There’s no doubt that the Xperia Z5 is a solid flagship smartphone from Sony and an improvement on the Z3+. We certainly like the new frosted glass rear cover and the addition of a fingerprint scanner in that slim power button. The camera isn’t great compared to the best phone cameras out there though, and you can get a better phone for similar money. The price has dropped, and it’s now a decent-value waterproof flagship with a Micro-SD card slot. However, you can’t use it underwater, and there are newer rivals which are better value, take better photos and have better performance.
IFA 2015 Sony announced a trio of new smartphones which make up the Xperia Z5 range. As well and the Compact and Premiumversions, the regular Xperia Z5 is here and this is our full and in-depth review. See:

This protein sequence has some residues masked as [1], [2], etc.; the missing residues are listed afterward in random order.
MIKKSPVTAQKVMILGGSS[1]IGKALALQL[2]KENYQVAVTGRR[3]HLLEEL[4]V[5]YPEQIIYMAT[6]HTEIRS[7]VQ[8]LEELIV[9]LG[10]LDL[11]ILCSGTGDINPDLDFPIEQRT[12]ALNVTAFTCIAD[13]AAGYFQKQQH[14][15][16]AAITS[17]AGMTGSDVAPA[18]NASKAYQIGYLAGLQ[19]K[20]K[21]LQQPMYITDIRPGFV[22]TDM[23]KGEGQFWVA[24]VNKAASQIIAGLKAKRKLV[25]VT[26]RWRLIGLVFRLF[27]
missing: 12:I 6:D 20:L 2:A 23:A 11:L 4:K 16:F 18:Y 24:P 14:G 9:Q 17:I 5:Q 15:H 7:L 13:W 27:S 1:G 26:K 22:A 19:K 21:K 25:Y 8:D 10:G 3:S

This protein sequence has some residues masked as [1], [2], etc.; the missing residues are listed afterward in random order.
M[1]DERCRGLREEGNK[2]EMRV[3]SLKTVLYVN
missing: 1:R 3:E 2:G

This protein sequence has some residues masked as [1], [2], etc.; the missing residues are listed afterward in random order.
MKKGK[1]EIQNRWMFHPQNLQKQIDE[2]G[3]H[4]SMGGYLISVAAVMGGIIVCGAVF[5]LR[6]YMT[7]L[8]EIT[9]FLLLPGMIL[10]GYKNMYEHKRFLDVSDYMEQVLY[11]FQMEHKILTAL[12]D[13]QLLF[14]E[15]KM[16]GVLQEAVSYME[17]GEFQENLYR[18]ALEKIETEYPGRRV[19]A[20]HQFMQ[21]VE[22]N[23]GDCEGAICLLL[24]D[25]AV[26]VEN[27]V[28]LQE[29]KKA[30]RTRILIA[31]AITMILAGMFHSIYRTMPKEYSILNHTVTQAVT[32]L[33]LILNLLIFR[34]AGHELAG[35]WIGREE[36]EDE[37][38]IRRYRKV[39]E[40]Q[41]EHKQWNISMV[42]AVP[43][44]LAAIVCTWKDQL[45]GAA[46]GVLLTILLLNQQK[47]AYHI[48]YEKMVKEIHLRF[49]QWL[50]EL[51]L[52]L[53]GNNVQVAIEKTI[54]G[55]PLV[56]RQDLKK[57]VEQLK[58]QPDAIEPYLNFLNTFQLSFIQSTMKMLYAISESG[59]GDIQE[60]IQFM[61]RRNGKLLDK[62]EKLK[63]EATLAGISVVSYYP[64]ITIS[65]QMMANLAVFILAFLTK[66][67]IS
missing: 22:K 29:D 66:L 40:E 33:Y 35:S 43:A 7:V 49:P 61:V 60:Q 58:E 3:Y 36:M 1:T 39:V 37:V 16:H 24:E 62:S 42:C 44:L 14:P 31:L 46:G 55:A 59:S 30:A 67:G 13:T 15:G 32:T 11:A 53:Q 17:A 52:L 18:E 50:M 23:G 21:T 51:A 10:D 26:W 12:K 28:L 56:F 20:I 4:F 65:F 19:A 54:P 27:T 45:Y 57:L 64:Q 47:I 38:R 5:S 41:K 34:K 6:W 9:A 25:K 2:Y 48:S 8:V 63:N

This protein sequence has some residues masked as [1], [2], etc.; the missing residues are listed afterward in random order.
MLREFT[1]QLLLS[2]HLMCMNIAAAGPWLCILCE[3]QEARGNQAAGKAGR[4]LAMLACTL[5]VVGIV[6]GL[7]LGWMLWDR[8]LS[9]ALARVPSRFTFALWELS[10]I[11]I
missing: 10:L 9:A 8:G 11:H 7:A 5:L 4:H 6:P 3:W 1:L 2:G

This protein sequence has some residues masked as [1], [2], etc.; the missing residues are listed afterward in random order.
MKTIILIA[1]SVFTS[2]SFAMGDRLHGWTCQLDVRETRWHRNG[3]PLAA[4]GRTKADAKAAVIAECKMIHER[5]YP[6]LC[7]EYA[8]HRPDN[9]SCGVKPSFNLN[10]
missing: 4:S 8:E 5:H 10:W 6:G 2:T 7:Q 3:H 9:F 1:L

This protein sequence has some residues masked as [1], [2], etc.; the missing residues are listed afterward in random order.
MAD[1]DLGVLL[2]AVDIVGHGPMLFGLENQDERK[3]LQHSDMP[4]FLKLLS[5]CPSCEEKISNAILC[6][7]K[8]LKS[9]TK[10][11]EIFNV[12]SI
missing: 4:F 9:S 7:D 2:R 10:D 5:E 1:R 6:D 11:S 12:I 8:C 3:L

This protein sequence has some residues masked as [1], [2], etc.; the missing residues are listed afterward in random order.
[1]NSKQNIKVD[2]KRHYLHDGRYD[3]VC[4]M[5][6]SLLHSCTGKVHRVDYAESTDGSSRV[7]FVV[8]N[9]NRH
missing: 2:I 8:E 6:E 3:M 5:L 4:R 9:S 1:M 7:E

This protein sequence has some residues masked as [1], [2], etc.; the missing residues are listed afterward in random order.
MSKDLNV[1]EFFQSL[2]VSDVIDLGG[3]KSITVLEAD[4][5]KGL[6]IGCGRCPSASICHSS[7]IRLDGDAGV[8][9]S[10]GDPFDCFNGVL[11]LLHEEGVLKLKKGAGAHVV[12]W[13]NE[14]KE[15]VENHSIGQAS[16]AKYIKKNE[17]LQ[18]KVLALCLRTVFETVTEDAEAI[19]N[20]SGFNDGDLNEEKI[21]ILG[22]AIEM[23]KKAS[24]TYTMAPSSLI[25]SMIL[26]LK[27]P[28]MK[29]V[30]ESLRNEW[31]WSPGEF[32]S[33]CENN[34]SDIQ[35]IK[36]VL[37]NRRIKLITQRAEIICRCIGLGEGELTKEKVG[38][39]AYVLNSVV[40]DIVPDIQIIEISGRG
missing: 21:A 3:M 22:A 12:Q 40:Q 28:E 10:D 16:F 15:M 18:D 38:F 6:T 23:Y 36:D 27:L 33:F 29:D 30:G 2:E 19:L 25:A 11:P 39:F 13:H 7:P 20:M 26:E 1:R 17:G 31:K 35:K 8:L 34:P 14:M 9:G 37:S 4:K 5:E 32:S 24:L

The best phones of 2015.
Updated 18 January 2016 with audio tests, then 29 April 2016 with new camera tests.
With technology in smartphones hitting something of a ceiling, it’s hard to differentiate in a crowded and fierce market. Sony, like HTC and others, is finding it hard to compete with the likes of Samsung and Apple but will hope that the new Xperia Z5 will give it a needed boost.
Sony Xperia Z5 review: Release date and price
The Xperia Z5’s official price is £549 if you go to the
web store. although Sony has now discounted it to £469. However, you’re probably better off going elsewhere as prices range from £325 from websites we wouldn’t necessarily recommend, through to
£399 from Debenhams.